How will the EU tyre label change affect the UK?
Tyre labels are important, both from a consumer and manufacturer perspective. Brought to the table by the EU in 2012, these labels provide information on tyre safety and their impact on the environment, which is a crucial indicator of tyre quality for a consumer. For a manufacturer, they’re an easy way to get this information across in a quick glance, which is often the difference between buying a tyre and leaving it on the rack.
Current tyre labels show fuel economy, wet grip and noise labels, with each having a rating, Money-savvy buyers may keep their eye on the fuel economy label, which is advised as tyres are responsible for a significant amount of the overall fuel consumption of your vehicle – as much as 20%. The wet grip label is essential for displaying safety information at a glance. An A-rated tyre in this instance will come to a stop 18 metres before an F-rated tyre during wet conditions. The noise rating displays the decibel rating, which at present, also displays whether it meets future EU regulation. Three black soundwave bars implies that the tyre does not.
What is changing?
The EU is bringing bus and truck tyres into this labelling scheme and is redesigning the labels to match its Energy Labelling initiative. This requires the upload of more than 120,000 tyres to the European Product Database, which is a large undertaking, but ultimately a better one to inform and protect consumers.
The following changes are being made to the labels to improve functionality for consumers. Highlights include:
- Options next to the noise icon will be added on certain tyres. This includes an icon relating to grip in icy conditions and severe snow conditions.
- Tyres are no longer allowed in classes F-G for rolling resistance and wet grip. The new scale has 5 classes, from A-E.
- A QR code provides information from the previously mentioned European Product Database. Providing further information on the spot for a consumer.
Generally speaking, the industry has reacted positively to the changes. The Secretary-General of the European Tyre Manufacturers’ Association (ETRMA), Fazilet Cinaralp, stated: “The European tyre industry is fully committed to the Tyre Labelling Regulation and its success,” though he did raise a concern about the transition: “The industry has concerns that there might not be enough time to ensure a smooth transition to this new system amidst an already challenging environment that deals with these new requirements.” (Thanks Tyrepress)
When is it happening?
With a regulation implementation date of 01/05/2021, the changes are fast approaching. There will be a transition period for the labelling system, but crucially, certain tyres will be banned from the roads in the EU from this point. It’s ultimately better for all parties involved, as it improves on a labelling method that has shown its functionality in multiple countries throughout the world. There is one slightly large impending event on the horizon that impacts the UK. It begins with B and ends in rexit.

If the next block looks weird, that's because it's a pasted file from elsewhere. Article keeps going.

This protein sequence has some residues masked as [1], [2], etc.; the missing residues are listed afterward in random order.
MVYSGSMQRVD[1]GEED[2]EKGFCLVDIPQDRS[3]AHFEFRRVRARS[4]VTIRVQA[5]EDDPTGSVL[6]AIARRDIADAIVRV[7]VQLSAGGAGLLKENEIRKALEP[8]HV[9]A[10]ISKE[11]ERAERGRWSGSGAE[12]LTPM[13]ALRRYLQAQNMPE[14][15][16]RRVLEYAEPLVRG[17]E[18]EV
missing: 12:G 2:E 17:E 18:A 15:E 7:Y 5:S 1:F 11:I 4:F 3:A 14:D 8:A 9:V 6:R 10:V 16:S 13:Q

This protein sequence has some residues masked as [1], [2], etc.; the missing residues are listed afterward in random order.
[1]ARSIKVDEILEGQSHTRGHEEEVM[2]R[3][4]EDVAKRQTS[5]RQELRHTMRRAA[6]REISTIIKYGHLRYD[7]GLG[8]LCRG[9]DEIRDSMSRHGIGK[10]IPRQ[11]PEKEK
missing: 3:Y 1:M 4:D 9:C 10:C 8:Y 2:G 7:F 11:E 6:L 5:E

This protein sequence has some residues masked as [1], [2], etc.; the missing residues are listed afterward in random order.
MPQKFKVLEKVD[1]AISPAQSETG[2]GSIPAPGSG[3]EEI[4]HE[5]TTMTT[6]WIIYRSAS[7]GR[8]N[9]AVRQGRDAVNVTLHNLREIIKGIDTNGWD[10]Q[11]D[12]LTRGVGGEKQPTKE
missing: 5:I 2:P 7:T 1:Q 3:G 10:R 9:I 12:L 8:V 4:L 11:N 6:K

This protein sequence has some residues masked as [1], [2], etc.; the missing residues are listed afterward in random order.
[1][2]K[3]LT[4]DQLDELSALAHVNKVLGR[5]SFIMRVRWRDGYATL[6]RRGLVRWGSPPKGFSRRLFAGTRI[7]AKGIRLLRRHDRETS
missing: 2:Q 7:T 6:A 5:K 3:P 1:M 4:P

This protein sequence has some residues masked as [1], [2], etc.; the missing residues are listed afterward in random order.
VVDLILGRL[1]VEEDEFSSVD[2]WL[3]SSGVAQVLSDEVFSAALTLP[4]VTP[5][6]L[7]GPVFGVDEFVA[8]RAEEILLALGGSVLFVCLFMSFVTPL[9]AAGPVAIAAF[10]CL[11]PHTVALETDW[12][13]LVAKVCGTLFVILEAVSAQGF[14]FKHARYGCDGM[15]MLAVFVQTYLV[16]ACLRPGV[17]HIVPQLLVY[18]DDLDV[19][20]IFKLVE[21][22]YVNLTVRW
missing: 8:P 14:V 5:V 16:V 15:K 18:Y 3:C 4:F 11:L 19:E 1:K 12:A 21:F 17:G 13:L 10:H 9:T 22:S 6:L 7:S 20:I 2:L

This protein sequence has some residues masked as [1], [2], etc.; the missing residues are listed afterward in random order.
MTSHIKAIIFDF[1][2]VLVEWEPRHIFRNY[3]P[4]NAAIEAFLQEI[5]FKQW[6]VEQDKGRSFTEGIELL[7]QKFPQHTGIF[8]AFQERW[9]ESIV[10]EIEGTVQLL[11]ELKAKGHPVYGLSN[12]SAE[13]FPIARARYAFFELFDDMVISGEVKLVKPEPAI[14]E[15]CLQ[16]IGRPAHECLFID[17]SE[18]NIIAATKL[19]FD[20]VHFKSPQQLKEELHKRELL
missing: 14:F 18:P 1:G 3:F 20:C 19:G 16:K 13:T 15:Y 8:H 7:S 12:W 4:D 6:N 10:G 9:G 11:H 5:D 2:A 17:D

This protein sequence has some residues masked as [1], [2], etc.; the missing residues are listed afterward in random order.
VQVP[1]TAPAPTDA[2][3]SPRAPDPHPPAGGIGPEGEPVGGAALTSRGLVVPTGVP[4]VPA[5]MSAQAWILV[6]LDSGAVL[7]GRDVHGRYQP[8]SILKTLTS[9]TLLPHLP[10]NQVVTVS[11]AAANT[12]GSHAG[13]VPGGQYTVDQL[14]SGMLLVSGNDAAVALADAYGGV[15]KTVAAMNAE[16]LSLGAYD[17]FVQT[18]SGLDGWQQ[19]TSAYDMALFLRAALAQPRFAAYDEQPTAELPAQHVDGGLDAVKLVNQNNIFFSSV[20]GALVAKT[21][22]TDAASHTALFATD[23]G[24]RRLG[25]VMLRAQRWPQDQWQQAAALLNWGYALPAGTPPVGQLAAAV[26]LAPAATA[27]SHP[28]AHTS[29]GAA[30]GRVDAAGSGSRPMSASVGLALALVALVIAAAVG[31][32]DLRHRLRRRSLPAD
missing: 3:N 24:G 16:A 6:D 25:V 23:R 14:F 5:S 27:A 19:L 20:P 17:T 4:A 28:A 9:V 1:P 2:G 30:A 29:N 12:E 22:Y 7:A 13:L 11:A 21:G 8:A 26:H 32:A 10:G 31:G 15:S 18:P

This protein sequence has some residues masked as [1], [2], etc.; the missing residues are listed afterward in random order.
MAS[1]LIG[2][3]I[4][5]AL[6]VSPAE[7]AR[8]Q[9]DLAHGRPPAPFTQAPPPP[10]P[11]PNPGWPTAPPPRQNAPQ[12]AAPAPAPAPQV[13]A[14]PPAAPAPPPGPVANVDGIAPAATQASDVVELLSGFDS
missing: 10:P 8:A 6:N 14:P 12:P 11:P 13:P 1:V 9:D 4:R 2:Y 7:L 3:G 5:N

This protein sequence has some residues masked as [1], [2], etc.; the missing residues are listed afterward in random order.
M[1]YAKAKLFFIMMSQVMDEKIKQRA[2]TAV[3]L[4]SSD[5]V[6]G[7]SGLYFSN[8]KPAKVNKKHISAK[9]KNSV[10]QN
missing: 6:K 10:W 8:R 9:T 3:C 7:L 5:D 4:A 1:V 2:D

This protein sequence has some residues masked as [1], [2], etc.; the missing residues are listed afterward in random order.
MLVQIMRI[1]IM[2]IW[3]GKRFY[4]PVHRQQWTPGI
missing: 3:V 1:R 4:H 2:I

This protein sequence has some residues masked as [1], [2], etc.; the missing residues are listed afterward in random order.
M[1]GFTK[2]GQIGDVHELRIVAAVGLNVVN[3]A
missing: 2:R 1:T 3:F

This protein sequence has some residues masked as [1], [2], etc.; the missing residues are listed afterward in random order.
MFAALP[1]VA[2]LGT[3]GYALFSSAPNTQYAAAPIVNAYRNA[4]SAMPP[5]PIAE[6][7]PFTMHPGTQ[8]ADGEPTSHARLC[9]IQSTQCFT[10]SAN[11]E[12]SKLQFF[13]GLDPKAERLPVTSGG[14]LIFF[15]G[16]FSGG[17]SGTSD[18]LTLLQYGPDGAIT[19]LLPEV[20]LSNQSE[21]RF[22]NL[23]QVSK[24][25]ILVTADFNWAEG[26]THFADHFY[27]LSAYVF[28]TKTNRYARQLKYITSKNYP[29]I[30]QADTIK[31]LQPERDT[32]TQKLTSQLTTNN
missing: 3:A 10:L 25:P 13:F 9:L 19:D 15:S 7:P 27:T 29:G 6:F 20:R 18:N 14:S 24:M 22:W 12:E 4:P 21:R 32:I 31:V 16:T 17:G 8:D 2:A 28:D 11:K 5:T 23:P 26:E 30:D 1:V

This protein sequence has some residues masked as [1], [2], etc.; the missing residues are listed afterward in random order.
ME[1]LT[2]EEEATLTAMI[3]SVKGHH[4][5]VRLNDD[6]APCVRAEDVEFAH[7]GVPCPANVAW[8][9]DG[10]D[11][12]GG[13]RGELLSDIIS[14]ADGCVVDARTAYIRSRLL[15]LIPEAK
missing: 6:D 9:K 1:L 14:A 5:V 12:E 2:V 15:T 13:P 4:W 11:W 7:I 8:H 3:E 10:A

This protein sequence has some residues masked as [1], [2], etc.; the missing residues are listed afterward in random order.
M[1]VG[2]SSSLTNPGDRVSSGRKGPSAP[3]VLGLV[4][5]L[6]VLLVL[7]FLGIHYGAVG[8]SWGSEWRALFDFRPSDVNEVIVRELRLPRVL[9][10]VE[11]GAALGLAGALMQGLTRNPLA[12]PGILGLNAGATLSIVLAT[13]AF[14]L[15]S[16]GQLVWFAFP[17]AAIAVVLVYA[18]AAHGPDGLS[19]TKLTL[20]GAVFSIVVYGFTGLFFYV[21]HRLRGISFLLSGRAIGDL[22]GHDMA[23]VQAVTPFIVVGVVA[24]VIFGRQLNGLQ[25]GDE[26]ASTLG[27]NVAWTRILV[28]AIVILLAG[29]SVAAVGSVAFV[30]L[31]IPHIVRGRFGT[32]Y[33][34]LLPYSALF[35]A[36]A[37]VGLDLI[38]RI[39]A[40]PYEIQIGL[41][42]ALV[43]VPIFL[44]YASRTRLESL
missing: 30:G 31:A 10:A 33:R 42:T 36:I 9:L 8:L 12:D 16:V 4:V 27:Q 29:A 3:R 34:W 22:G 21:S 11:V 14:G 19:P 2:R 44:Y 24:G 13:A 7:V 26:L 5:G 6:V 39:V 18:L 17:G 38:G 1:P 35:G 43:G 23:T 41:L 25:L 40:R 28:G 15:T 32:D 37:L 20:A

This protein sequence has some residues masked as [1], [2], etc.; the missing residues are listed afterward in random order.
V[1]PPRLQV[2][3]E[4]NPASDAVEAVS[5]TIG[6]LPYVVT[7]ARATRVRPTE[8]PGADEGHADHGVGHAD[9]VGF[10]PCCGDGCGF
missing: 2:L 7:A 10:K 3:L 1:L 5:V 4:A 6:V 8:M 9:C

Will it affect the UK?
In response to the proposed changes to EU tyre regulations, the UK government held a consultation with a lengthy title. The “Improving new vehicle safety and environmental compliance plus passenger vehicle digital radio requirement” consultation was held on 01/06/2020, with the results released on 07/08/2020. (Really need to work on those consultation titles UK.)
We’ve collated the results of the consultation below:
- Three new legislations are currently being discussed. These are minimum standards legislation; current tyre labelling legislation; and forthcoming tyre labelling legislation.
- After 01/05/2021 low-performing car and van tyres can no longer be supplied in the UK legally. Commercial vehicle tyres have until 1 May 2023. Manufacturers have a 30-month grace period to sell-off tyres that no longer meet the rules. (This started on 01/11/2018 for car and van tyres.)
- Repair and maintenance (RMI) data from the on-board diagnostics (OBD) port will be available for fast-fits and garages. This was a confirmed piece of legislation for the EU in September but had to be confirmed in the UK too due to Brexit. A statement from the Department of Transport read: “We can confirm that the definition of OBD in Article 3(49) of Regulation (EU) 2018/858 will be applied in the UK, as it is in the EU.” This helps independent garages remain on a level playing field with larger organisations.
At present, the UK government has not stated whether the new labelling requirements will be adopted as they are in the EU, but have committed to removing low-performing car tyres from the market by May 2021. It will likely be implemented in the UK, though it is a decision that is ultimately made by ministers. At etyres, we ensure that all our tyres are high-quality, meeting all required regulation. Simply enter your number plate, choose your tyre size and select a delivery option. (A full fitting service is offered at a garage near you.) You can then drive safe, which is what matters.